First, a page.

I find it hard to write about this book and was torn between three and four stars. It is so difficult to even say what this book is about. Sometimes I laughed out loud at the situations the main character found himself in. On the surface, it was a fictional autobiography of an Australian man whose uncle was a renowned serial killer of sports figures who cheated, whose mother committed suicide in Paris when he was only an infant, whose extremely intelligent father was plagued with multiple mental illnesses (including extreme paranoia) and built a huge labyrinth in which to place his home, and who was always mysteriously followed throughout his life by a man from Thailand who was constantly taking his picture. It may appear that I should have listed this as a spoiler, but it is only a tiny fraction of the book. This was not an "I can't put it down page-turner," but I knew that it was a book that I had to finish reading. I'm glad I did. ( )
  TheresaCIncinnati | Aug 17, 2015 |
The life stories of Terry Dean, his half-brother Martin Dean, and Martin’s son, Jasper, make up most of the fractions of this novel. Sometimes the first-person narrator is Martin, sometimes it is Jasper. But it really makes no difference since their voices sound exactly the same. Indeed everyone’s voice sounds the same in this lengthy but tiresome first novel. There are moments of wit and startling similes, which in isolation might suggest a novel of insight and humour. Unfortunately the whole ends up being much less than a fraction of its parts.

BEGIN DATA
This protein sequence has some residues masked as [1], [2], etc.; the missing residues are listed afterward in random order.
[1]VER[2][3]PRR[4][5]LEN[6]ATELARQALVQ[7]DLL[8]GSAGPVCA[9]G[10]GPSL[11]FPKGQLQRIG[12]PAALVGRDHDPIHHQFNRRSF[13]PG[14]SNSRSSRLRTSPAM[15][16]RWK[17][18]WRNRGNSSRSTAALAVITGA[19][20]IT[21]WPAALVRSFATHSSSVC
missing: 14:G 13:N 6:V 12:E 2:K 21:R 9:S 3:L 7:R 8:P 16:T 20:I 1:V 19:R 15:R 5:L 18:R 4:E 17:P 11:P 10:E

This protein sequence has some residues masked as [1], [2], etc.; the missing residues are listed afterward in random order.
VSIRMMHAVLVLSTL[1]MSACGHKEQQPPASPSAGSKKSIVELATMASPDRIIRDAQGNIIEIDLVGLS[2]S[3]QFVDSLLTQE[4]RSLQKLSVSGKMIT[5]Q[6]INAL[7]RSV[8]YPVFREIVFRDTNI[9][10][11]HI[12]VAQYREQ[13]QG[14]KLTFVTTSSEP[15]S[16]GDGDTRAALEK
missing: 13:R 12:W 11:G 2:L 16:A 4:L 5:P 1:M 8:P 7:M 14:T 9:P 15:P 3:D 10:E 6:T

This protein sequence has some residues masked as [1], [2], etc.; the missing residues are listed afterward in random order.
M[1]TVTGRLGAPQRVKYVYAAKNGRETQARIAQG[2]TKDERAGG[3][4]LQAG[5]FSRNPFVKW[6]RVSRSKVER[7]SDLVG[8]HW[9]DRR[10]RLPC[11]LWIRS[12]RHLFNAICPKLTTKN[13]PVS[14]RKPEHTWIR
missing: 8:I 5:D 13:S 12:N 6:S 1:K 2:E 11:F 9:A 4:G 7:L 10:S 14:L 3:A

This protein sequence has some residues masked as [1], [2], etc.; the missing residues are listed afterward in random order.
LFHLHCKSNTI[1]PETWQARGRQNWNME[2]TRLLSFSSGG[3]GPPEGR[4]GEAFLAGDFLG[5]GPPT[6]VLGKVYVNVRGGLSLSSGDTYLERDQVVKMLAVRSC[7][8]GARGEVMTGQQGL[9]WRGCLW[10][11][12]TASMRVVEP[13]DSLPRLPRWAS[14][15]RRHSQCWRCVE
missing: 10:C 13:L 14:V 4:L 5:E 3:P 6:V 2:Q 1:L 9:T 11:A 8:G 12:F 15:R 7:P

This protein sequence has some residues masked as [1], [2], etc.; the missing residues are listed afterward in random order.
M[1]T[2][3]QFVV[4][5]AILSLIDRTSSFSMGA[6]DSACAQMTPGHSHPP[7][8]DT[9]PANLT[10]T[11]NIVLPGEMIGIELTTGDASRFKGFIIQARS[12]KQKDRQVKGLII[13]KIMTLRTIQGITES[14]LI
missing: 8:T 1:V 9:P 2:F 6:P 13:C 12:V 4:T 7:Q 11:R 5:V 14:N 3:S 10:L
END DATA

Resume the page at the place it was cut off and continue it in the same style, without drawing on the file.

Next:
There is a kind of flatness in this writing, almost like a naïve painting with no perspective. Indeed the comparison might be taken further, given the distortion of the human form often found in naïve painting. Here the characters are thin and exaggerated and typically grotesque. The environment in which they live, which is ostensibly Australia (and latterly Thailand), is completely bereft of identifying marks. It might be anywhere at all. Or nowhere. As the story develops and the voice of the narrator is passed from Jasper to Martin and back to Jasper, you may get the impression that the author simply got tired of one voice at a certain point and switched to the other in order to sustain his interest, not unlike alternately standing on one leg and then the other. This might also explain the coarse peppering of the text with quotes from philosophers and writers from across the ages. Perhaps a bland stew needs such seasoning. But what it really needs is more careful cooking.